Three Rounds With Phoenix |


Three Rounds With Phoenix

The trés cool French indie-poppers discuss winning Grammy, playing 'SNL,' and their upcoming album 'Bankrupt!' over many (many) glasses of sake.

You would expect four coolly sophisticated Frenchmen to know all about wine. But sake? On a mild early-spring day in Manhattan, the Versailles-bred indie-pop phenoms Phoenix met up with EW at the posh EN Japanese Brasserie (a favorite of singer Thomas Mars, 36, and his wife, director Sofia Coppola, who live nearby with their two young children) to show just how serious they are about fermented rice beverages, among other things. Over a few of their favorite bottles, Mars, bassist Deck D’Arcy, 36, and guitarists Laurent Brancowitz, 39, and Christian Mazzalai, 36, talked about childhood fistfights, waiting for the group hug on Saturday Night Live (they’ll perform there for a second time on April 6), and writing songs about loneliness and cologne for their fifth album, Bankrupt!, out April 23.


Thanks for ordering?I wouldn’t know what to get here.

LAURENT BRANCOWITZ: Well, thank you for paying!

So why did you guys choose a sake place?

BRANCOWITZ: We discovered that sake is the only alcohol that is truly artistic. You achieve a drunkness that is not drunkness?more a poetic state.

Well, before we get too poetic, let’s talk about how it felt to win the Best Alternative Music Album Grammy for 2009’s Wolfgang Amadeus Mozart. Are Grammys considered a big deal in France?

THOMAS MARS: You know, it’s the only prize we ever won, so for us it was a real moment we enjoyed. [Laughs]
CHRISTIAN MAZZALAI: With all the artists who’ve won this Grammy before in this category, we thought, ”We are dreaming.” It’s funny because after we won it, there was a French Grammy, and we were not even nominated because our record company forgot to [submit] us! That’s France, you know?chaos.

Is rock music a major part of French culture?

DECK D’ARCY: There’s no bands in France. Zero! We are the only one. France is more about singers, solo artists, or electronic music. The culture of French music is not really about bands.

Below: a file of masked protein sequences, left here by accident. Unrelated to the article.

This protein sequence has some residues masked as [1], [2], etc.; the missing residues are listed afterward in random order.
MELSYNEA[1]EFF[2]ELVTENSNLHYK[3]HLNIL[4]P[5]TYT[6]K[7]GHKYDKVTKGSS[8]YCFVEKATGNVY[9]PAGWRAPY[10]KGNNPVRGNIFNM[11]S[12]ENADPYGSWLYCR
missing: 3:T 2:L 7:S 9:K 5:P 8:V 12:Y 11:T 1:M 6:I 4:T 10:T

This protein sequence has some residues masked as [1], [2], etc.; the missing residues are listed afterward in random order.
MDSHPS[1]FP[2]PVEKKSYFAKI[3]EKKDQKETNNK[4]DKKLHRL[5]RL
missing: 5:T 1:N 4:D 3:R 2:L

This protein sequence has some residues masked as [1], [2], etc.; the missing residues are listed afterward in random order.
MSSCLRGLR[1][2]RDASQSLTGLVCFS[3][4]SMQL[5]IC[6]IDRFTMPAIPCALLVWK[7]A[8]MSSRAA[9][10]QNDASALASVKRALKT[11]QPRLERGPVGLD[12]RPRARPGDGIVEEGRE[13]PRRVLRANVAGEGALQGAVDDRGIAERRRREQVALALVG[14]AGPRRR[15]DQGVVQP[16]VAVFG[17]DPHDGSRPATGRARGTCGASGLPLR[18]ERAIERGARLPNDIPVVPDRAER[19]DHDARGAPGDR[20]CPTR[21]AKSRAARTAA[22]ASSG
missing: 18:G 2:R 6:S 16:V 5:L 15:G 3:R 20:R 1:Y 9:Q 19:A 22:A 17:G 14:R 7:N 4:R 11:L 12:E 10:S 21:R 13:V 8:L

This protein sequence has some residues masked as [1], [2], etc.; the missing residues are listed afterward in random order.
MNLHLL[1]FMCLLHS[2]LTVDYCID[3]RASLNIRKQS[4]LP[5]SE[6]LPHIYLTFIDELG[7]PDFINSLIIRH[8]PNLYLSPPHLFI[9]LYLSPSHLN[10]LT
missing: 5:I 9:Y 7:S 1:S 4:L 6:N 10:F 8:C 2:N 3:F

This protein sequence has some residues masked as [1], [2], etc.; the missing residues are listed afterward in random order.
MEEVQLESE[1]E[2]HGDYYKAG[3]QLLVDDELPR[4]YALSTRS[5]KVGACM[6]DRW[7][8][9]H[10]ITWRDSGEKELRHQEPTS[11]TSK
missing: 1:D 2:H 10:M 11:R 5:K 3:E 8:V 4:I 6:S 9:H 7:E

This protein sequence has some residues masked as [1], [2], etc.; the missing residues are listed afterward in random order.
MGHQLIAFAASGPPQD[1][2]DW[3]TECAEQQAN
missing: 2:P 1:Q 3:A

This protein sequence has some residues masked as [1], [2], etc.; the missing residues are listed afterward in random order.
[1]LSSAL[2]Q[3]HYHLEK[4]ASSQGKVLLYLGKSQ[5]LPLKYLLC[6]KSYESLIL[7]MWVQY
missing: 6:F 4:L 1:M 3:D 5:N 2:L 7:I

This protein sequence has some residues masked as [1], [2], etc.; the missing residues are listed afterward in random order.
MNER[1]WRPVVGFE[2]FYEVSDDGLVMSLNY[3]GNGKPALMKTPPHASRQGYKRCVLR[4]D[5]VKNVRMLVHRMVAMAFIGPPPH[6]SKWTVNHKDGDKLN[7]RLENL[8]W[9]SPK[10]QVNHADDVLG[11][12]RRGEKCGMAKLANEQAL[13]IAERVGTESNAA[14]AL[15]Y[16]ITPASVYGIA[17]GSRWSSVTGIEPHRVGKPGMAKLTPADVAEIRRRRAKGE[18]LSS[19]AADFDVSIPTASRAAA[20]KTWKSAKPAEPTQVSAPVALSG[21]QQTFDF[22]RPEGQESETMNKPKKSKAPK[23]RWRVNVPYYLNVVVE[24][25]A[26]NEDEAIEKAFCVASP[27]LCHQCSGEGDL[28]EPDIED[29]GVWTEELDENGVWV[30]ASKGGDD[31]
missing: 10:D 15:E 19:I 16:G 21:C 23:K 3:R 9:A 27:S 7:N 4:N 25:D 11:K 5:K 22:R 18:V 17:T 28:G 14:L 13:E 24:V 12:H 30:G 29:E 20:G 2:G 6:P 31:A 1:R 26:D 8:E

BRANCOWITZ: The bands you like and know that are French are always outsiders in the French music industry—Daft Punk, Air. So it’s a bit normal that we are not totally in the system, because we come from the outside of the outskirts.

You mixed the new album on the same console that Thriller was made on. Do you feel like the spirit of Michael Jackson seeped into the record in any way?

BRANCOWITZ: I wish it did, but I’m not sure. We thought about [Thriller] a lot, and even with all those efforts, we really couldn’t understand its magic. And that’s what we like about it. If you try to copy it, you miss the point. Because it’s uncopyable—is this a word? If you imitate, you destroy the spirit of it because it was the spirit of doing something new.

You’re doing SNL again soon. Last time, you got to play three songs, which rarely happens. How’d that come about?

MARS: Actually, we didn’t want to!
BRANCOWITZ: We didn’t have enough equipment to play more songs.
MAZZALAI: They asked us one hour before the show. So we said, ”No, sorry, we can’t!” They said, ”Please!”
D’ARCY: And then we realized that saying no was not an option for these people.
MAZZALAI: So we said, ”Okay, well then, we need this very specific kind of keyboard.”And then 20 minutes later, a guy came and was like, ”I found it!” So then we had to do it.
BRANCOWITZ: Unfortunately, you can find anything in New York City.

Will you do three again this time?

MARS: Well, if it becomes a common thing, it’s not that exciting. But we’re looking forward to the final hug, the end music where they start playing the piano and you get the relief of knowing the pressure is off. You hear the saxophone, you can be happy.
BRANCOWITZ: But SNL is still a lot of fun. You can feel that we are all on the same level, everyone walking on a tightrope.